Second, at what point should the extension be commenced? The obvious answer seems to indicate the nearest ‘live’ plug point. But this section of the wiring may already be fully loaded, and should that be the case, the new extension may have to be taken back to the fuse box at the supply intake. The arrangements of the supply intake in dwelling houses include the company’s cable, sealing ends, cutouts or main fuses, and the meters. From this point the wiring contractor fixes a main switch fuse and any additional sub-fuse boxes that may be required for the various wiring circuits, the power and lighting circuits being in separate boxes.

The supply company does not forbid the running of extensions from the fuse box, providing it does not mean interfering with the mains supply connections. If the fuse boxes are erected the extension may be made by connecting into the sub-fuse box without interfering with the mains supply. In a well-planned installation the sub-fuse box will have one or two spare fuse-ways, to allow for future extensions, and, by switching off the supply at the fuse switch, the connection of the new extension can be carried out with safety. Before commencing any extensions or repair of any kind the supply must be switched off.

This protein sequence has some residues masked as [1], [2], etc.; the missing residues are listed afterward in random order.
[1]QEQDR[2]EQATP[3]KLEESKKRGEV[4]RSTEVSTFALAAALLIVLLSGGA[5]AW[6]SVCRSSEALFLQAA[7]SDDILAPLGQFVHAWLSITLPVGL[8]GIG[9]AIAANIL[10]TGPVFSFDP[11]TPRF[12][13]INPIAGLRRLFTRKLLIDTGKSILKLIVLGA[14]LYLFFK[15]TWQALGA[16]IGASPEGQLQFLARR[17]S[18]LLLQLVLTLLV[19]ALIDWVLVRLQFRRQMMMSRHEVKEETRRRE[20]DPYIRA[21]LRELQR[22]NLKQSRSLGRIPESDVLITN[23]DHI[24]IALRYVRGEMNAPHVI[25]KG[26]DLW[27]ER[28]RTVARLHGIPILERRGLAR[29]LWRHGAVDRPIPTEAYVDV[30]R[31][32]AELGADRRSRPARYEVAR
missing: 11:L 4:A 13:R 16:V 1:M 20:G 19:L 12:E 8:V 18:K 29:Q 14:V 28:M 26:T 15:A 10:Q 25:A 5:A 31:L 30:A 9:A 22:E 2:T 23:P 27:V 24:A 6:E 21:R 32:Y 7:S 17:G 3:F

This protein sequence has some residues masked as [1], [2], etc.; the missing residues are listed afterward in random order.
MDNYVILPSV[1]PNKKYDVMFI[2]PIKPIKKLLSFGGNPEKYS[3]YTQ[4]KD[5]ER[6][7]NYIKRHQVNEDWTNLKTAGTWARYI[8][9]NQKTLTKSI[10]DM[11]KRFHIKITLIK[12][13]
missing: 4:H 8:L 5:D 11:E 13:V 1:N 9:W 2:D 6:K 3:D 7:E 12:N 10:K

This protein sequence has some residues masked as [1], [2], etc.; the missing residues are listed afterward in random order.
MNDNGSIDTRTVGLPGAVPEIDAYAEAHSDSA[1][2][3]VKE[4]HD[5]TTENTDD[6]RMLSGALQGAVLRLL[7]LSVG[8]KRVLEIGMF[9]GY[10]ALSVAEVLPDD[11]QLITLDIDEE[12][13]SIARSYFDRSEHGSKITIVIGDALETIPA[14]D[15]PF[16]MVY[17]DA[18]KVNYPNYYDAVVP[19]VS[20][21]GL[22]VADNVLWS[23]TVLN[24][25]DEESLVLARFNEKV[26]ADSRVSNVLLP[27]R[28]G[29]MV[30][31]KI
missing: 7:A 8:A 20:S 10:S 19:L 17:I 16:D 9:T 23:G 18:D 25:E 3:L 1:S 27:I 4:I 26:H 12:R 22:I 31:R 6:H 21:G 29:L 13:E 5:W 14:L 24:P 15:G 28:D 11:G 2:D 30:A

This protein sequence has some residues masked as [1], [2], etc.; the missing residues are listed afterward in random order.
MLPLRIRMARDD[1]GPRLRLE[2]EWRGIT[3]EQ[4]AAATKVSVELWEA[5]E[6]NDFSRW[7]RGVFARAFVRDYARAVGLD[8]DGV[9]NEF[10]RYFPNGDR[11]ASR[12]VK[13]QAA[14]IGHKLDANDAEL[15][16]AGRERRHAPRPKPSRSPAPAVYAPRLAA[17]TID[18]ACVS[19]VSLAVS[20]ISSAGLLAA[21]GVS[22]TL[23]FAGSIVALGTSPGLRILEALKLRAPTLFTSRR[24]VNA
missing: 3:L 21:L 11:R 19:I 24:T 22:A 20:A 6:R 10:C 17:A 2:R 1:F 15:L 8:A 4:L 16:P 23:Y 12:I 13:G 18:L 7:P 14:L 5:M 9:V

The procedure to adopt when carrying out an extension to the wiring is to cut off the current and install the wiring first. The supply shop will furnish the correct size and type of vulcanized India rubber-covered wires or tough rubber twin, if the purpose is clearly explained. If possible, it is advisable to carry this wiring under the floorboards, as this usually gives a more direct run to the supply point and cuts down the length of cable required, at the same time ensuring a neater job.